Steve Gavatorta: What motivates you?
Meryl Moritz: A puzzle. A challenge. A
chance to contribute. The notion that some issue
doesn't have a viable solution -- can one be found?
The phone calls from a client organization when I'm
asked, "We need to do this. Accomplish this, but...
Can you help?"
Steve Gavatorta: How do you motivate your
Meryl Moritz: I'm sure I am NOT the one
doing the motivating. The great clients (and they all
have their greatness, believe me!) motivate
themselves. My job is to help them clarify their own
thinking, enlarge their perspective, identify actions
they want to do to take their thinking "public." I'm
the only one who is motivated by my thinking: others
are motivated by theirs. So, "motivating" others is
really stimulating the hell out of their thinking so they
want to jump into action.
Steve Gavatorta: Describe your leadership
Meryl Moritz: I recently commissioned a 360
degree survey of my clients, associates, peers, and
former employers to get their views of my leadership,
so I'm answering from that vantage point. I'm 2
parts visionary (strategic, big picture) to 1 part
traditional-results oriented leader, or so say the poll
results. In the past year alone, I've made a
conscious decision to veer away from consensus
building and collaborative leadership to even more on
the visionary/delegative front. That translates
into "Say what you see as successful functioning and
then have the right people take the message forward
in the right way or challenge it and improve upon it."
Steve Gavatorta: Who do you consider a
good leader/role model & why?
Meryl Moritz: There are two kinds of leaders
that come to mind -- thought leaders who inspire us
to change our attitudes and action leaders --
whether on the sporting fields or in organizations,
who set a direction and woo us to follow. The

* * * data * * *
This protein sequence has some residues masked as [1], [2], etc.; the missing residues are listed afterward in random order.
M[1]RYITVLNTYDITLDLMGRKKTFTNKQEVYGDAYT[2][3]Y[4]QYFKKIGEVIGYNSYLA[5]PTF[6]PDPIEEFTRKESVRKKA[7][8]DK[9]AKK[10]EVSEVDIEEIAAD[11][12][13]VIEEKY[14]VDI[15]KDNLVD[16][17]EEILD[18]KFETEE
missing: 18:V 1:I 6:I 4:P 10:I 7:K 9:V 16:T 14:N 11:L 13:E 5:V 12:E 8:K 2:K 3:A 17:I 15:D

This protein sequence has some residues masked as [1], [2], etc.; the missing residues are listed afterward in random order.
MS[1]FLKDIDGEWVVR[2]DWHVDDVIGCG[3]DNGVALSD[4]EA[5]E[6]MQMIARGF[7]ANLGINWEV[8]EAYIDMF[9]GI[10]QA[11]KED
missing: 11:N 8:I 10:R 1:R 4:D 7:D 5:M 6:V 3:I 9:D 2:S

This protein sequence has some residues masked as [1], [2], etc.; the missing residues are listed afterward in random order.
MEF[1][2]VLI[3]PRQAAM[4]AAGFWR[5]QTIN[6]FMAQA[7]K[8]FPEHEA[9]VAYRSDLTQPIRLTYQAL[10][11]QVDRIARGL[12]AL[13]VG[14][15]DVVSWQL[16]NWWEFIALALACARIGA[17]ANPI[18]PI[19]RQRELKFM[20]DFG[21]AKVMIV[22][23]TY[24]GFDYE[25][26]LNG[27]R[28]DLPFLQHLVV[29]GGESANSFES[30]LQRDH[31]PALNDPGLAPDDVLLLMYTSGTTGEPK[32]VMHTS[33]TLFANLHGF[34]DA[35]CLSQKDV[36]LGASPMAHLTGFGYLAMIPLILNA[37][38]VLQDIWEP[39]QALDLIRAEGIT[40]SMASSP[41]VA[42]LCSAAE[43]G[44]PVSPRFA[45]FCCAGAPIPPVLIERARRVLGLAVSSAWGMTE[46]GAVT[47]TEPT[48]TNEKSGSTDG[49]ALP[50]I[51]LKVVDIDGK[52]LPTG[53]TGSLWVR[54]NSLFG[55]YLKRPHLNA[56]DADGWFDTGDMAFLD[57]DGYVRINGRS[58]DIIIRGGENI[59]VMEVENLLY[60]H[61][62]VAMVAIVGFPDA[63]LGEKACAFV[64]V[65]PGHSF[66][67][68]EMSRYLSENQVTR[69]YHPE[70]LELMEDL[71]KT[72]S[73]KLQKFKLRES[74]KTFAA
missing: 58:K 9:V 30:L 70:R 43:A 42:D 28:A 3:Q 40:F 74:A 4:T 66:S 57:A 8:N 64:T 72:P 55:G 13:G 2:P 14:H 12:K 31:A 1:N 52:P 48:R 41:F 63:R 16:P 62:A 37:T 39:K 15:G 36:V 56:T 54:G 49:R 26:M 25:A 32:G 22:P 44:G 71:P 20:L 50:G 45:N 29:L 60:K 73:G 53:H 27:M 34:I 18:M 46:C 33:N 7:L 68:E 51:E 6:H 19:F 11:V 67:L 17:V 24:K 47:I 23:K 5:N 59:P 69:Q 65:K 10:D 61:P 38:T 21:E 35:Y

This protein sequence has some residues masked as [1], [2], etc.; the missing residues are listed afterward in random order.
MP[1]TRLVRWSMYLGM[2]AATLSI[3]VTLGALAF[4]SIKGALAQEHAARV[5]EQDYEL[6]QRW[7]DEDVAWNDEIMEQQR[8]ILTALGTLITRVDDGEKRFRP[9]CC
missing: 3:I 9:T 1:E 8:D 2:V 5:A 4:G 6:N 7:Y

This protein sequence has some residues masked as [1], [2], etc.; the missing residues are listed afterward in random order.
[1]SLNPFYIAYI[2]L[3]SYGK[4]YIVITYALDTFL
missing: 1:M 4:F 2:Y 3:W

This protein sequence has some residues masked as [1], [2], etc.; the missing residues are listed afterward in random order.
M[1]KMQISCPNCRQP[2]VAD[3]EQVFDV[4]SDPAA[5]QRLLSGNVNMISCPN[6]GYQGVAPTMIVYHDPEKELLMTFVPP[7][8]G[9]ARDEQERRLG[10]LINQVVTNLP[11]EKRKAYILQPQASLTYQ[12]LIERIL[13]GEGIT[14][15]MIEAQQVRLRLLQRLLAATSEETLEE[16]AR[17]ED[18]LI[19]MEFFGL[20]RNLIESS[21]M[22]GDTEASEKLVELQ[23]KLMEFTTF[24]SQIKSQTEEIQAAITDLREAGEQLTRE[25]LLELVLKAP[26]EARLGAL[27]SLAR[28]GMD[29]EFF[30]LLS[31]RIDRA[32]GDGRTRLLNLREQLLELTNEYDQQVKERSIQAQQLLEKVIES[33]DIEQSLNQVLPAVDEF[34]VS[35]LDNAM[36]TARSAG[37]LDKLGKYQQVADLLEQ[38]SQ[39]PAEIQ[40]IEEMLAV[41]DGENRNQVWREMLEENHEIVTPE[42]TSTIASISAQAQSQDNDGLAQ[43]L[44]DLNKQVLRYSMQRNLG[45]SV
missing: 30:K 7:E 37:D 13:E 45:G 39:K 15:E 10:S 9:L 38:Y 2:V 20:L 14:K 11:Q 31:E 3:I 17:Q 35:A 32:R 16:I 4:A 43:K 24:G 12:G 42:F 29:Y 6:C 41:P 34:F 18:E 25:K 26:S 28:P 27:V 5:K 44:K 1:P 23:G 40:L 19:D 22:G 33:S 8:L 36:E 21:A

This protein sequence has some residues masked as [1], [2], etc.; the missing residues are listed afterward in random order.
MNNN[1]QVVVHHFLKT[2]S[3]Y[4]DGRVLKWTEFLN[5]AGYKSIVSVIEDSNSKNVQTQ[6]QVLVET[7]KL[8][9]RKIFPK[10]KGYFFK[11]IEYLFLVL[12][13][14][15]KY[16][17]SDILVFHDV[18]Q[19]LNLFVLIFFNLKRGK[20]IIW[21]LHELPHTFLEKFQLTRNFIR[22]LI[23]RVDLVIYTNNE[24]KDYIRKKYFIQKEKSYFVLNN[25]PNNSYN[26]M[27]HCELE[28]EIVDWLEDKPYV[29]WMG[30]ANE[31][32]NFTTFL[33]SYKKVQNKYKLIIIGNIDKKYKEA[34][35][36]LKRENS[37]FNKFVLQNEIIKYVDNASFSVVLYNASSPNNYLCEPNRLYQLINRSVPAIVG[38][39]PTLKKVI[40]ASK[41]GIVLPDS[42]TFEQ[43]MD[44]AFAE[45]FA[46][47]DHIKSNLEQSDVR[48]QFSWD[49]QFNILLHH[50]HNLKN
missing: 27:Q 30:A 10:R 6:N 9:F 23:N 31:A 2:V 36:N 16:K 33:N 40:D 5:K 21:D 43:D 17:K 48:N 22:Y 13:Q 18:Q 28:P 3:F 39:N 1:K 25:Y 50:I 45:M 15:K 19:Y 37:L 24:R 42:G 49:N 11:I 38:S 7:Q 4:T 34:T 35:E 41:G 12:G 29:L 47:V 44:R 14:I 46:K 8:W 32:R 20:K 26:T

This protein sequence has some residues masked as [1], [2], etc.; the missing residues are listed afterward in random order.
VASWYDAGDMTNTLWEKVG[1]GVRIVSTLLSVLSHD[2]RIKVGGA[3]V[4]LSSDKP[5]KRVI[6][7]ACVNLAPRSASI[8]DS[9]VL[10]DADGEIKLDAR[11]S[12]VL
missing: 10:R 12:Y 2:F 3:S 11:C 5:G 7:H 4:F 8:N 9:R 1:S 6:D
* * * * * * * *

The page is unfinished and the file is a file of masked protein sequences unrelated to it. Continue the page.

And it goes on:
thought leaders whose ideas I want to follow are
people like Mihaly Csikszentmihalyi in the discipline of
psychology who studies peak experience and flow
and gives a clear message of what is possible; Twyla
Tharp in the world of dance who says that creativity
can be cultivated and sustained by anyone, Julio
Olalla in the world of executive coaching because he
brings heart and head to the treatment of suffering
that occurs inside corporations. There are relatively
few so-called action leaders I will stand up for on the
frozen Siberian tundra. Marshall Rosenberg, expert in
nonviolent communication is one. A heady mixture of
great humility, powerful vision, direct
communications, humor, faith in people, passionate
about his subject (communication) whose example
has made me change the way I speak, coach and
consult. My graduate school advisor whose direct
communication, belief in and requests of me
stretched me to my intellectual limit and beyond,
showing me my own metal.
Steve Gavatorta: How do you continue to
lead through times of adversity?
Meryl Moritz: A previous guest featured in
this newsletter said "This is my favorite time to
lead. " I concur. Since what we do in leadership
coaching is facilitate positive change, helping the
leader to model the way, we're always about
change. Of course, most folks react to change as if
it is synonymous with adversity. I like to see change
as a creative process, when one way or state is
ending and everyone is in a neutral zone waiting for
the new beginning. Just when you are about fed up
with the fog, it lifts and you see possibilities. My
personal leadership mission is to work with my own
and my clients' emotional intelligence quotient to help
them withstand change without shutting down,
backing down or blowing up. We succeed when the
leader manages to stay the course in times of
ambiguity and even bleakness.
Steve Gavatorta: During these fast paced
times, how do you lead during change and ambiguity?
Meryl Moritz: Gotta find time to get
centered. If I'm running on fumes, I'm not at my
best and I'm impatient with -- or worse --
judgmental of ambiguity. Twice a week yoga, non
negotiable even in the toughest times. Healthy food,
lots of sleep, self-care. When I'm in that kind of
fitness, nothing fazes me. I approach the worst
challenges with equanimity.
Steve Gavatorta: Do you have any
suggested reading on Management, Motivation
Meryl Moritz: My most fervent desire is that
we executives, consultants, coaches, and industrial
psychologists will create a revolution by asking
everyone we work with to commit to raising their
own emotional intelligence quotient, EQ. To that
end, I recommend Daniel Goleman's "Working with
Emotional Intelligence." Because our rat race has
caused many of our organizations to be unhealthy,
unsafe environments, I recommend Dennis and
Michelle Reina's "Trust and Betrayal in the
Workplace." And because it's always a good idea to
refresh one's learning, I recommend Michael Ciampa
and Dan Watkins' "Right from the Start" , which
prescribes a learning and acculturation regimen for a
leader's first ninety days in a new organization or
new leadership role.
Steve Gavatorta: Thanks for your time,
To learn more about Meryl Moritz Resources, just
click on the link below.